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And line up the public front edges of the fly so they abut one another.

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Carefully holding the center front line together with one hand, place the pants wrong-side down on the workspace, and carefully fold everything back so just the facing and the free side of the zipper tape are resting together:

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Now pin these together. It is very easy for people to mess up their fly by somehow sewing the facing and zipper to the front of the pants. You should only have the facing and zipper pinned to one another here, and everything else should be folded aside.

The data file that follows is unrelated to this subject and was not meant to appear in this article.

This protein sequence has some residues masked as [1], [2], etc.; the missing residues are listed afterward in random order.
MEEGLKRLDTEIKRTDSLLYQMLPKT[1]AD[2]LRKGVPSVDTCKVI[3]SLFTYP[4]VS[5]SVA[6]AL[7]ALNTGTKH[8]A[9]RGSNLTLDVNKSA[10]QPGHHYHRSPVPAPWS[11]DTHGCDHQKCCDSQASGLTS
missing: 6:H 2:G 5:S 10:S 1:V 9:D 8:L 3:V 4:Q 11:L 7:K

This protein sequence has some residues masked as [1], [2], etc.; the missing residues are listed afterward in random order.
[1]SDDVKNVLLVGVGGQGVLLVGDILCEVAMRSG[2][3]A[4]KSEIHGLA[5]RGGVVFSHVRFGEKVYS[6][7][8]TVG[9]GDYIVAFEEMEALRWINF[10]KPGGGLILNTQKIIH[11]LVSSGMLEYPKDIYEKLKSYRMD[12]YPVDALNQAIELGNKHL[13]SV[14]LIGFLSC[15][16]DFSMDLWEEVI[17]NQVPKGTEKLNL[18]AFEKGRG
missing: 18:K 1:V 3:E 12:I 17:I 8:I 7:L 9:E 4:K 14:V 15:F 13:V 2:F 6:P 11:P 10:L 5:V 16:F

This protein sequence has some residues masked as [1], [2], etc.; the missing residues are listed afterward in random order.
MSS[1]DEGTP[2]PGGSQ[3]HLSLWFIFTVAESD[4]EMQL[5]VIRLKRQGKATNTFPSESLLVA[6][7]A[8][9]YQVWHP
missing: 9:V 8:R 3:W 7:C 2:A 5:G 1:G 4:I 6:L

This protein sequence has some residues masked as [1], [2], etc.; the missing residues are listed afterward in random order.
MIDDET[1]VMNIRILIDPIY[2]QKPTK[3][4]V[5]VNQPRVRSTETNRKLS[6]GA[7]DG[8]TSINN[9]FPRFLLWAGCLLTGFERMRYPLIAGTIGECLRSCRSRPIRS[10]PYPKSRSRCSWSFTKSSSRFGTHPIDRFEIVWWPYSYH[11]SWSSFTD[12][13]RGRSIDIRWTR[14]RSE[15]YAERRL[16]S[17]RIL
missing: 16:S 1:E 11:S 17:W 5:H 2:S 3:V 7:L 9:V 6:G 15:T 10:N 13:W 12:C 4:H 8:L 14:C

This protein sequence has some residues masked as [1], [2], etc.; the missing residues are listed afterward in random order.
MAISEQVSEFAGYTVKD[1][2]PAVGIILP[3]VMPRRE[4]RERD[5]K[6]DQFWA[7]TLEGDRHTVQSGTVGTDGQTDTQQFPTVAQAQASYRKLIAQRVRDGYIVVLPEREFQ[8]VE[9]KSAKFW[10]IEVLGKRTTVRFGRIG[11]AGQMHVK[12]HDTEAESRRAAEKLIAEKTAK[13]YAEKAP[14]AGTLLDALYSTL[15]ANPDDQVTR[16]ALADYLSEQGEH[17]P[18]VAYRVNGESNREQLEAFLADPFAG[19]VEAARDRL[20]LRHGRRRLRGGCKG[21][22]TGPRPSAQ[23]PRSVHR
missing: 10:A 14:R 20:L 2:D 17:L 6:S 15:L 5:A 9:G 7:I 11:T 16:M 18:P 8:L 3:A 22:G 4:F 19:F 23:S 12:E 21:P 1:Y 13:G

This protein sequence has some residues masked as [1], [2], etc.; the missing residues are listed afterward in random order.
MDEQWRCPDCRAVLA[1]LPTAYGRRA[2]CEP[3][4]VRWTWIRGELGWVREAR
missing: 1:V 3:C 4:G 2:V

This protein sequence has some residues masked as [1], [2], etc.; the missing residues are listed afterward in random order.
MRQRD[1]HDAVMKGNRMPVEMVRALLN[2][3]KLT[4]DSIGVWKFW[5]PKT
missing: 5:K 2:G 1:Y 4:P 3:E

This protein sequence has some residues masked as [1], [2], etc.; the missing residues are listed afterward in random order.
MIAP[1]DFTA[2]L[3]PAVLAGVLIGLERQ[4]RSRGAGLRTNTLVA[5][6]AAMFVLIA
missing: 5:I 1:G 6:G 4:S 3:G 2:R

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After pinning, you may want to gently fold the pants back, public-side up, and make sure the alignment looks good. Then, using that zipper foot again, stitch the zipper to the facing. I have stitched from the bottom of the zipper to the top, here:

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The very top of the zipper tape can get tricky, but as you can see having a custom-shortened zipper is wonderful and will be more wonderful still when we add our waistband:

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Next, we are drawing the fly topstitching on top of the public side of the pants front, and stitching from top to bottom. I must apologize here as it is very hard for you to see my white chalk line – or my topstitching! The important thing with this topstitching is that from the top down it runs parallel to the center-front, and that it catches the facing/extension underneath. It then curves just below that zipper stop to meet the seam. Once I get to the bottom of this stitch (minding the hard metal zipper base as I go) –